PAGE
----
But it tears up your body in order to do this. To keep blood pressure up, it retains sodium in your cells. (Oh, hey there, water weight!) To keep blood sugar up, it breaks down lean body mass (muscle). And when it diverts energy, less immediately critical systems, such as digestion, are impaired. What’s more, this whole process depletes micronutrients like crazy.
Chronic stress can make you fat in a number of ways. Faulty digestion means you don’t absorb nutrients as well, which can also influence your ability to exercise. (I know claiming that cortisol inhibits your ability to exercise sounds contradictory considering its raison d’être is to make you battle ready, but remember that cortisol was never intended for months or years of use—or abuse.)
Want a more direct link? A study in the journal Psychoneuroendocrinology showed that cortisol increased women’s desire to eat foods high in sugar and fat. So if you’re stressed and you don’t sleep, it means that your poor willpower is being hit from all sides by ghrelin and cortisol.
Even if you can resist those late night fridge raids, you’re still at risk. A study in the journal Psychosomatic Medicine showed that excess cortisol directly contributed to visceral adipose tissue around your stomach and intestines (aka “belly fat”) because the enzyme 11 beta-hydroxysteroid dehydrogenase that is used to convert inactive cortisol to active cortisol is found in higher concentrations in visceral fat. Visceral fat is associated with increased risk of diabetes and cardiovascular disease. So, cortisol might not make you fatter, but it can give you a beer belly—and potentially, a heart attack.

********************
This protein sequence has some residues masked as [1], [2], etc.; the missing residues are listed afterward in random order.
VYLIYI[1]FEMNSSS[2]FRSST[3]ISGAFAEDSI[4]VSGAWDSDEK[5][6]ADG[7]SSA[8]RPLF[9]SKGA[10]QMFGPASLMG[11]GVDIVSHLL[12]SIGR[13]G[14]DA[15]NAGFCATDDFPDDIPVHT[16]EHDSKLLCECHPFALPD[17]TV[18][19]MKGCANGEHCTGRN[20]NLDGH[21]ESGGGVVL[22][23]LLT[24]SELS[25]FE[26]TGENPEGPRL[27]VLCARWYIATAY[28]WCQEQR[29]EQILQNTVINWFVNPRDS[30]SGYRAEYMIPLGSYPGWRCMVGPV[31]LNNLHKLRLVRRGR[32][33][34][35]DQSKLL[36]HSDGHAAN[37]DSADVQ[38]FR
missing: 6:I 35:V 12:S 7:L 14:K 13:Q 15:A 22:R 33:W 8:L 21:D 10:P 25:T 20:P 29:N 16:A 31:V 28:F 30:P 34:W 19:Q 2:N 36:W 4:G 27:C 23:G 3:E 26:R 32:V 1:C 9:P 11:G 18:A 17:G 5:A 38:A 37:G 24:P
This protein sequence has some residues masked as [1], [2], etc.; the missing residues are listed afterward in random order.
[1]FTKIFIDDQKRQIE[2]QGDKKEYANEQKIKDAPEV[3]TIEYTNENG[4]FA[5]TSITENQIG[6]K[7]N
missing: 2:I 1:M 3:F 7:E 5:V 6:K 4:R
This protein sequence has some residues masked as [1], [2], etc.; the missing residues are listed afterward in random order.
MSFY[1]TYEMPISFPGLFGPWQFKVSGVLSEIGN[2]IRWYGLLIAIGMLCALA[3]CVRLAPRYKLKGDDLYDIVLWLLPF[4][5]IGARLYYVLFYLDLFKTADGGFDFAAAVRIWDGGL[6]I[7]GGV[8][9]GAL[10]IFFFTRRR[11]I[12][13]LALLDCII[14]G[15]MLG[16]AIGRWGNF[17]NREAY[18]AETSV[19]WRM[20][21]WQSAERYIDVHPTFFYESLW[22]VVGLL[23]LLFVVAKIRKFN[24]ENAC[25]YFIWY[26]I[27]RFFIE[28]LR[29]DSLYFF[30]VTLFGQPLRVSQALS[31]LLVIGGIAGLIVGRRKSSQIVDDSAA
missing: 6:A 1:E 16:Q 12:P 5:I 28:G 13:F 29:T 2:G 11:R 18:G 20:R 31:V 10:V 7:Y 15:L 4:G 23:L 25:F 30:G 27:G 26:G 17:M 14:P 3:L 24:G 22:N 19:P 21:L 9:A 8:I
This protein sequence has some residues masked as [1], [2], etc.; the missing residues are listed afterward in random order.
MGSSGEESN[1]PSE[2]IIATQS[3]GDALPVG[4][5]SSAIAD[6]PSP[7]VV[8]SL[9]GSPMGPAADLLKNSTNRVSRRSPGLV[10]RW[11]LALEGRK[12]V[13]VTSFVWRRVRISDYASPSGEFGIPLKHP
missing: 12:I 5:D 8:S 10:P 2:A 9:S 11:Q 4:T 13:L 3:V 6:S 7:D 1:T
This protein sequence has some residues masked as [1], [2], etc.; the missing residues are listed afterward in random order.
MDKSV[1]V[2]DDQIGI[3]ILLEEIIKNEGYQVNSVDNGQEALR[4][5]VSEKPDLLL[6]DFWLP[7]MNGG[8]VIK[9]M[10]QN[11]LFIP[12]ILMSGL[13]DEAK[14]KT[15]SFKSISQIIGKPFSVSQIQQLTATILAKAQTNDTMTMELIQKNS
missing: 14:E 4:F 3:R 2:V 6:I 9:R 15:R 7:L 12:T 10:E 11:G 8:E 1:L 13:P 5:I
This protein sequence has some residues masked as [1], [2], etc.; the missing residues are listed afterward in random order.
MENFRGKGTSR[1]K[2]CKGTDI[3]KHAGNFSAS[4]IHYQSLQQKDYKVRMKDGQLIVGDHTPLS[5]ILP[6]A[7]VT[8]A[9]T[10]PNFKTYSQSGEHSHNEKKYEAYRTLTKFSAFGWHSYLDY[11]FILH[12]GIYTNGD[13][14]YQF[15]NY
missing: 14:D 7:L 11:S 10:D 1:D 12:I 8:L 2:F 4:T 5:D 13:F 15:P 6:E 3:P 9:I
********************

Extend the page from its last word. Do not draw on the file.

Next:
What you can do about cortisol
There are supplements out there that claim they can combat cortisol, but they don’t work. There are also adaptogens and antioxidants, which are great for fighting some stress-related issues.
But there are a few simple things you can do to reduce cortisol levels:
Get Regular Exercise. A sweaty, hard bout of cardio creates a “positive” stress situation that puts that extra cortisol to good use.
Meditate. Giving your brain a break reduces anxiety—and that reduces cortisol. I recommend starting with the audiobook Meditation for Beginners by Jack Kornfield.
Laugh. Having a good time cuts though stress like a hot knife through coconut oil. Maybe it’s time to upgrade your Three Stooges collection to Blu-ray—just make sure to watch it with some friends. Social interaction helps too.
See a pattern here? The best way to combat stress—not to mention the weight and other health-related issues that come with it—is to do things that help you stop stressing. So do your hormones, your mind, and your waistline a favor. Try to relax a little.
Epel, E., R. Lapidus, B. McEwen, et al. Stress may add bite to appetite in women: a laboratory study of stress-induced cortisol and eating behavior. Psychoneuroendocrinology 26: 37-49, 2001.
Epel, E.S., B. McEwen, T. Seeman, et al. Stress and body shape: stress-induced cortisol secretion is consistently greater among women with central fat. Psychosomatic Medicine 62:623-632, 2000.